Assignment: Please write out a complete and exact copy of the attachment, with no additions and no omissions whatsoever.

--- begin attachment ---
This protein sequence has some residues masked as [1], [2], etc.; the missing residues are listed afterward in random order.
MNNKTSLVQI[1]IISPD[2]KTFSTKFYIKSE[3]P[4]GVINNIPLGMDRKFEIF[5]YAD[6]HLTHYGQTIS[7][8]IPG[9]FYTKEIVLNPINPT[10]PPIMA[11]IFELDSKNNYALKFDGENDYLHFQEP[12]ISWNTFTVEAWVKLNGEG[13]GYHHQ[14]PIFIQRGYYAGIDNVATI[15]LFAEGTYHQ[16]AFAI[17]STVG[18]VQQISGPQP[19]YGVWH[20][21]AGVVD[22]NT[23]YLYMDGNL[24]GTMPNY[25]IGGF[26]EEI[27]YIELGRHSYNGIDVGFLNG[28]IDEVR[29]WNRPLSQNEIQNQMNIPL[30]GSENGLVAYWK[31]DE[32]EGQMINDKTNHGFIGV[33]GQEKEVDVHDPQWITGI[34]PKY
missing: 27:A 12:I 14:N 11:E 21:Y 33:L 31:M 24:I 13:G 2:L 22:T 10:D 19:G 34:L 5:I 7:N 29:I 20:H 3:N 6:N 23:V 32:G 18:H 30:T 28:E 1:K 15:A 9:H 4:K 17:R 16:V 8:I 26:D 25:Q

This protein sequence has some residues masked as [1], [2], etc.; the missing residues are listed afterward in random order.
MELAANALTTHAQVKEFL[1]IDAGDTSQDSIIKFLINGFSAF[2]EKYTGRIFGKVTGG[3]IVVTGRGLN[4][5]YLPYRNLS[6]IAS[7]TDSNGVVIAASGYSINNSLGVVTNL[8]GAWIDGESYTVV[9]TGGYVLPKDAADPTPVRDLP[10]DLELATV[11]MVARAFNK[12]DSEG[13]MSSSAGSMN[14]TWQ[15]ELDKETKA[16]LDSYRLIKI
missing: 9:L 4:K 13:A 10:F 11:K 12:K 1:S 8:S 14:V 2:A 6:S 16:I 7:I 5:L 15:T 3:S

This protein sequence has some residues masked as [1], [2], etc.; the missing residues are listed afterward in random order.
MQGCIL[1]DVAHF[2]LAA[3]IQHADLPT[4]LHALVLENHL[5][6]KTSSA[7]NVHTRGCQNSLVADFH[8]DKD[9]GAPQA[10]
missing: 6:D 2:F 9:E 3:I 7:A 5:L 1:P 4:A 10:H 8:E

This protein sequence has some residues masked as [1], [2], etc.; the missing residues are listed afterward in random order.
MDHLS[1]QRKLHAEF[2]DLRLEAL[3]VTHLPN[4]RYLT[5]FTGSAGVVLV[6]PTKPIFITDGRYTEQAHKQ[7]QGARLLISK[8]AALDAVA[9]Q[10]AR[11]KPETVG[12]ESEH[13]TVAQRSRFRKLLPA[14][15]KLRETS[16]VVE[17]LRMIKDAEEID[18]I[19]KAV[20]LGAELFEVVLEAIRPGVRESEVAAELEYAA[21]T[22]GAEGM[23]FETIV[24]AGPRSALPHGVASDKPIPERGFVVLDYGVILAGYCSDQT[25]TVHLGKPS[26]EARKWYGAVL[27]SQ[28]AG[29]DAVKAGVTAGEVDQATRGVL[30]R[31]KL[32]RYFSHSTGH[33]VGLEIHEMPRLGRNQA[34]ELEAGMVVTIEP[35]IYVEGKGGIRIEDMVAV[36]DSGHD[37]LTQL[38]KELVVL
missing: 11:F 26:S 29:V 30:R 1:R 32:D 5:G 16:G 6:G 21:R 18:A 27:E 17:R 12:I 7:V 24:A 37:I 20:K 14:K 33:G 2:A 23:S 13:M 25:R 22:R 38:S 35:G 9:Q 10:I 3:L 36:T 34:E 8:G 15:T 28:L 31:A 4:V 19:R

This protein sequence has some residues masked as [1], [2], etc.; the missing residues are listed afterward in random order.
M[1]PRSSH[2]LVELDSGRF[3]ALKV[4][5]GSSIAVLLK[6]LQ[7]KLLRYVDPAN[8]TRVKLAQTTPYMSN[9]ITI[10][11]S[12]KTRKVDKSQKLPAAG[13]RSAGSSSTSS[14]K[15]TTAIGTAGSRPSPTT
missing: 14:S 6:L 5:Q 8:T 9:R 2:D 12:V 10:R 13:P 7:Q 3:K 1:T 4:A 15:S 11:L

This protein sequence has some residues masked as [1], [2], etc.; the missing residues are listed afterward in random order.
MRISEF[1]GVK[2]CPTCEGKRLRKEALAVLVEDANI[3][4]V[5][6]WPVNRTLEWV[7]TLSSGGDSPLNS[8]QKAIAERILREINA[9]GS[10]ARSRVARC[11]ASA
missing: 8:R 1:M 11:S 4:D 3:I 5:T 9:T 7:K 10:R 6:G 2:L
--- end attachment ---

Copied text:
This protein sequence has some residues masked as [1], [2], etc.; the missing residues are listed afterward in random order.
MNNKTSLVQI[1]IISPD[2]KTFSTKFYIKSE[3]P[4]GVINNIPLGMDRKFEIF[5]YAD[6]HLTHYGQTIS[7][8]IPG[9]FYTKEIVLNPINPT[10]PPIMA[11]IFELDSKNNYALKFDGENDYLHFQEP[12]ISWNTFTVEAWVKLNGEG[13]GYHHQ[14]PIFIQRGYYAGIDNVATI[15]LFAEGTYHQ[16]AFAI[17]STVG[18]VQQISGPQP[19]YGVWH[20][21]AGVVD[22]NT[23]YLYMDGNL[24]GTMPNY[25]IGGF[26]EEI[27]YIELGRHSYNGIDVGFLNG[28]IDEVR[29]WNRPLSQNEIQNQMNIPL[30]GSENGLVAYWK[31]DE[32]EGQMINDKTNHGFIGV[33]GQEKEVDVHDPQWITGI[34]PKY
missing: 27:A 12:I 14:N 11:E 21:Y 33:L 31:M 24:I 13:G 2:L 22:T 10:D 19:G 34:L 5:I 7:N 29:I 20:H 3:N 6:N 23:V 32:G 18:H 30:T 28:E 1:K 15:A 9:H 4:K 17:R 16:V 8:I 26:D 25:Q

This protein sequence has some residues masked as [1], [2], etc.; the missing residues are listed afterward in random order.
MELAANALTTHAQVKEFL[1]IDAGDTSQDSIIKFLINGFSAF[2]EKYTGRIFGKVTGG[3]IVVTGRGLN[4][5]YLPYRNLS[6]IAS[7]TDSNGVVIAASGYSINNSLGVVTNL[8]GAWIDGESYTVV[9]TGGYVLPKDAADPTPVRDLP[10]DLELATV[11]MVARAFNK[12]DSEG[13]MSSSAGSMN[14]TWQ[15]ELDKETKA[16]LDSYRLIKI
missing: 9:L 4:K 13:A 10:F 11:K 12:K 1:S 8:S 14:V 2:A 6:S 16:I 7:I 5:L 15:T 3:S

This protein sequence has some residues masked as [1], [2], etc.; the missing residues are listed afterward in random order.
MQGCIL[1]DVAHF[2]LAA[3]IQHADLPT[4]LHALVLENHL[5][6]KTSSA[7]NVHTRGCQNSLVADFH[8]DKD[9]GAPQA[10]
missing: 6:D 2:F 9:E 3:I 7:A 5:L 1:P 4:A 10:H 8:E

This protein sequence has some residues masked as [1], [2], etc.; the missing residues are listed afterward in random order.
MDHLS[1]QRKLHAEF[2]DLRLEAL[3]VTHLPN[4]RYLT[5]FTGSAGVVLV[6]PTKPIFITDGRYTEQAHKQ[7]QGARLLISK[8]AALDAVA[9]Q[10]AR[11]KPETVG[12]ESEH[13]TVAQRSRFRKLLPA[14][15]KLRETS[16]VVE[17]LRMIKDAEEID[18]I[19]KAV[20]LGAELFEVVLEAIRPGVRESEVAAELEYAA[21]T[22]GAEGM[23]FETIV[24]AGPRSALPHGVASDKPIPERGFVVLDYGVILAGYCSDQT[25]TVHLGKPS[26]EARKWYGAVL[27]SQ[28]AG[29]DAVKAGVTAGEVDQATRGVL[30]R[31]KL[32]RYFSHSTGH[33]VGLEIHEMPRLGRNQA[34]ELEAGMVVTIEP[35]IYVEGKGGIRIEDMVAV[36]DSGHD[37]LTQL[38]KELVVL
missing: 11:F 26:S 29:V 30:R 1:R 32:D 5:G 16:G 6:G 21:R 18:A 27:E 17:R 12:I 7:V 24:A 37:I 20:K 14:K 33:G 2:A 23:S 13:M 25:R 22:R 38:S 35:G 9:Q 10:I 3:L 36:T 34:E 8:G 15:T 28:L 31:A 4:V 19:R

This protein sequence has some residues masked as [1], [2], etc.; the missing residues are listed afterward in random order.
M[1]PRSSH[2]LVELDSGRF[3]ALKV[4][5]GSSIAVLLK[6]LQ[7]KLLRYVDPAN[8]TRVKLAQTTPYMSN[9]ITI[10][11]S[12]KTRKVDKSQKLPAAG[13]RSAGSSSTSS[14]K[15]TTAIGTAGSRPSPTT
missing: 14:S 6:L 5:Q 8:T 9:R 2:D 12:V 10:R 13:P 7:Q 3:K 1:T 4:A 15:S 11:L

This protein sequence has some residues masked as [1], [2], etc.; the missing residues are listed afterward in random order.
MRISEF[1]GVK[2]CPTCEGKRLRKEALAVLVEDANI[3][4]V[5][6]WPVNRTLEWV[7]TLSSGGDSPLNS[8]QKAIAERILREINA[9]GS[10]ARSRVARC[11]ASA
missing: 8:R 1:M 11:S 4:D 3:I 5:T 9:T 7:K 10:R 6:G 2:L